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Ib Sl Geography – Urban Environments Case Study: Air Pollution in Beijing

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IB SL Geography – Urban Environments
Case Study: Air Pollution in Beijing

1. What evidence is there that Chinese cities in general suffer from air pollution?

Due to Chinas recent exponential economic growth, pollution has been put to one side and has not been a priority in most cases. Air pollution, a negative externality of economic growth, in China’s northern cities exceed the standards of the World Health Organisation by 5 or 6 times.
Respiratory disease, often a result of soot-clogged lungs, is the leading cause of death in China, accounting for 26 per cent of all deaths. Compared to the United States this mortality rate is 5 ½ times worse. A study showed that particles in the Chinese air cause 915,000 premature deaths each year, including those of 300,000 children who die from lung infections. Another 600,000 adults die early of some sort of respiratory blockage and 15,000 fall victim to lung cancer caused by bad, polluted air.

2. Identify the main source of air pollution in Beijing.

The main source of air pollution in Beijing, and in most Chinese cities, is the burning of coal. Coal is the main fossil fuel used for heating, cooking and for industry. China has large reserves of coal, however most of it is of very poor quality, and containing large amounts of sulphur. Over 60% of Beijing's total energy consumption is coal, representing just over 30 million tonnes per annum. Of this total use of coal, 70% of it is consumed by the manufacturing industry, 20% of it consumed by domestic households and the last 10% by other activities such as transport and shops.

3. What is the “heating season” in Beijing, and why is it significant?

The use of coal is highly seasonal in Beijing. Heating is strictly regulated and all heaters are turned on at the beginning of winter on the same date and all are turned off with the arrival of spring. During the “heating season” (when all heaters are turned on, during winter) the average daily consumption of coal rises by 30% above average. Over 1 million small coal pellet stoves and almost 8,000 heating furnaces add pollutants into the atmosphere every winter.
One of the by products of burning coal apart from soot is sulphur dioxide (SO2) and during the “heating season” small stoves and central heating account for 48% of Beijing’s lower atmosphere sulphur dioxide. According to figure 11.127 there is a dramatic increase in sulphur dioxide during the “heating season”. During the “non-heating season” most of the city is covered by 0.50 or less SO3mg/dm2 except for the inner city and the western suburbs where the concentrations are higher at 1+ SO3mg/dm2. Mainly due to the high concentrations of heavy manufacturing industries in the area. On the other hand, during the “heating season” we can see a huge increase in sulphur dioxide levels. According to figure 11.127 SO3mg/dm2 levels are above 3.0 in some areas, with the highest concentrations all located within the inner city/suburbs where most of the population live.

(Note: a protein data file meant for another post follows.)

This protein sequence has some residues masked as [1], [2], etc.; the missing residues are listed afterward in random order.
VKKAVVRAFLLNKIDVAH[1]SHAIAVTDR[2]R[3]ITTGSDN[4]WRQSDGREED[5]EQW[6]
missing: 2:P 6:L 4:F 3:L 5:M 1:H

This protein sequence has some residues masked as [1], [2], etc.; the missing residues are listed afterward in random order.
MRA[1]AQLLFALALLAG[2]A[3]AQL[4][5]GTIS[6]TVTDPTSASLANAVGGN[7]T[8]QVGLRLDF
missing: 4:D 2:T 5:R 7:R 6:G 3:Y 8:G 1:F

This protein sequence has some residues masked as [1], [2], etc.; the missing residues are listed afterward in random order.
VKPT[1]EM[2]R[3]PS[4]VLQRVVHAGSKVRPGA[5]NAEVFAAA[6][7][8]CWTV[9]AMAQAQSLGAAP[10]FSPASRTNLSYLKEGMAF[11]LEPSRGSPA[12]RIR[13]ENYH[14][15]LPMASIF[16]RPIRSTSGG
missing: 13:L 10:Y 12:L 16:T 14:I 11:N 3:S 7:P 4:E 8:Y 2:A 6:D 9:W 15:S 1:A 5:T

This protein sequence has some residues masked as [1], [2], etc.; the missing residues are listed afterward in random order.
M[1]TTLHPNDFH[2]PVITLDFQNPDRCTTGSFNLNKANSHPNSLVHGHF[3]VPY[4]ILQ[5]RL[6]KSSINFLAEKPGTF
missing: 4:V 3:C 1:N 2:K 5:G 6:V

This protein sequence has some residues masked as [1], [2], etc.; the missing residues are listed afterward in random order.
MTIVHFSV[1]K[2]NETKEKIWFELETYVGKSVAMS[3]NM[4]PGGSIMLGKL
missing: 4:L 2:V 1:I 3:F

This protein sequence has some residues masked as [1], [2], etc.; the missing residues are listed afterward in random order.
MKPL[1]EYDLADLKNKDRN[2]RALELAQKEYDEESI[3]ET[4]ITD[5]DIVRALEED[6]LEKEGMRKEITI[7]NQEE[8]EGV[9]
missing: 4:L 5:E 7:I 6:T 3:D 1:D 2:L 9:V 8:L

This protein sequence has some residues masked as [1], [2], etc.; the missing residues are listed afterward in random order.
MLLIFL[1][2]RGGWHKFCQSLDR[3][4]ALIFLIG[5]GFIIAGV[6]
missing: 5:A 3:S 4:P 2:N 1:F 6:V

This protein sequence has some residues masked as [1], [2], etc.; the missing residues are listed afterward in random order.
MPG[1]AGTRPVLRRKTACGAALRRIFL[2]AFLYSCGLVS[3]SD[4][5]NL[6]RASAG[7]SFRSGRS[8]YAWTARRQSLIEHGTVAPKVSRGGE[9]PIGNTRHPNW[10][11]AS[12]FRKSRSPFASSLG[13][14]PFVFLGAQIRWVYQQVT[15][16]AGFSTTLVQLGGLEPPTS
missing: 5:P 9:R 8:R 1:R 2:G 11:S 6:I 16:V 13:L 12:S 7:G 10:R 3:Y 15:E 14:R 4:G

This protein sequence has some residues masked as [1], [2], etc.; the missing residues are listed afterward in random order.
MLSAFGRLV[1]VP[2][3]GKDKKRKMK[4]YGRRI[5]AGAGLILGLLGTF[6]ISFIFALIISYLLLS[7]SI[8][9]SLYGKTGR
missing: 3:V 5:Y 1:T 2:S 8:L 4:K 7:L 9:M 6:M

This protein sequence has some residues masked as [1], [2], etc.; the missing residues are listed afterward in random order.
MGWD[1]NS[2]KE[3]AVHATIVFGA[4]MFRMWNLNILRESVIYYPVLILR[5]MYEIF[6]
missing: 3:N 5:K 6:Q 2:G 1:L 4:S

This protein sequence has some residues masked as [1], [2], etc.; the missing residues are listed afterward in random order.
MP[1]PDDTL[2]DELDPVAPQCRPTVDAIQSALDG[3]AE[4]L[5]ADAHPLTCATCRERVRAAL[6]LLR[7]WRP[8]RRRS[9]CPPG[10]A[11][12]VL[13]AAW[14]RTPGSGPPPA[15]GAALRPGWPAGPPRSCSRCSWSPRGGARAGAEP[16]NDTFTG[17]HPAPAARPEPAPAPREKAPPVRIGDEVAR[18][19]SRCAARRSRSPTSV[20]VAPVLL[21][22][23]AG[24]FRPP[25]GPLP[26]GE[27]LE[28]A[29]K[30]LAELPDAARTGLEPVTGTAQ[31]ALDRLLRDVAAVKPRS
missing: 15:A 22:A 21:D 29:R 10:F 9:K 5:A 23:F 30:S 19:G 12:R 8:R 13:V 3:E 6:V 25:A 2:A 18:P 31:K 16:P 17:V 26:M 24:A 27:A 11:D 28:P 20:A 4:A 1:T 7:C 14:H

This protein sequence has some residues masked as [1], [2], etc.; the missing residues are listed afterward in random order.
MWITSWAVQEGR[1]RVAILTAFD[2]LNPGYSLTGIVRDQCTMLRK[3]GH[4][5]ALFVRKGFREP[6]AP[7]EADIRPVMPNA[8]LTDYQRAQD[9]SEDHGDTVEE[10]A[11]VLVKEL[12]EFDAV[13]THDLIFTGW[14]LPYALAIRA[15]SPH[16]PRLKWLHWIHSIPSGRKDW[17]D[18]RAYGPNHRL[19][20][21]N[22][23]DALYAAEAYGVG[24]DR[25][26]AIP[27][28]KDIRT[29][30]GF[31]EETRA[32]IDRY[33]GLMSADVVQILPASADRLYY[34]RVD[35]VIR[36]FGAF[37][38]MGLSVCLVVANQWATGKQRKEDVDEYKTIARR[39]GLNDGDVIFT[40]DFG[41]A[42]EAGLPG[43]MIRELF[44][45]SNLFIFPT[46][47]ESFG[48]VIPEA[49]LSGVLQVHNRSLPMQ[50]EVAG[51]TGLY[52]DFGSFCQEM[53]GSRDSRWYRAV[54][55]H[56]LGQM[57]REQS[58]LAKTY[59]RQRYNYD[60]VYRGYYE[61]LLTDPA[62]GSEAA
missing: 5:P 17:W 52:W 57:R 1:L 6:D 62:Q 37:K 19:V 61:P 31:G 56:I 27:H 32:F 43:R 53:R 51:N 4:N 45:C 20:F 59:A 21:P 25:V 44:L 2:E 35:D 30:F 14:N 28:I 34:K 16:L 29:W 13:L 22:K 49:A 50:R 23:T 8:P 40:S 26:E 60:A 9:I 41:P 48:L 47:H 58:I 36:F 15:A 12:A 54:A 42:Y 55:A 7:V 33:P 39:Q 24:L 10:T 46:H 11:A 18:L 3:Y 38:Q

4. What can be done realistically in Beijing to reduce air pollution arising from (a) burning coal, (b) dust, and (c) car exhausts?

The use of better quality coal will mean fewer pollutants will be released when burnt, thus reducing air pollution. The government should encourage people to replace their coal stoves with gas appliances especially for heating during the winter months (heating season). The government could do this by giving subsidies to gas appliances firms or taxing coal-burning appliances. In order to reduce air pollution arising from dust, plants and/or trees should be planted on the outskirts of the city (especially to the north-west where most dust originates from) to act as a natural wind barrier. This will hopefully filter some of the wind and separate the dust and also cause the dust to settle before

reaching the main residential areas. In terms of reducing air pollution from car exhausts, one of the things that could be done is a government policy whereby all idling engines must be turned off or else a fine will be imposed. The government could also impose a tariff to get into the CBD of Beijing as in London today. This will be a huge disincentive to enter the city by vehicle. In addition to this, the government could subsidise public transport and invest more in transports such as underground railways, public buses, cycling routes and even pedestrian areas etc. Anything to further encourage other methods of transport that are more environmentally friendly than the car.
Ultimately, I feel that by increasing awareness of the threats posed by air pollution will lead to a cleaner future as people are more conscious of their actions.

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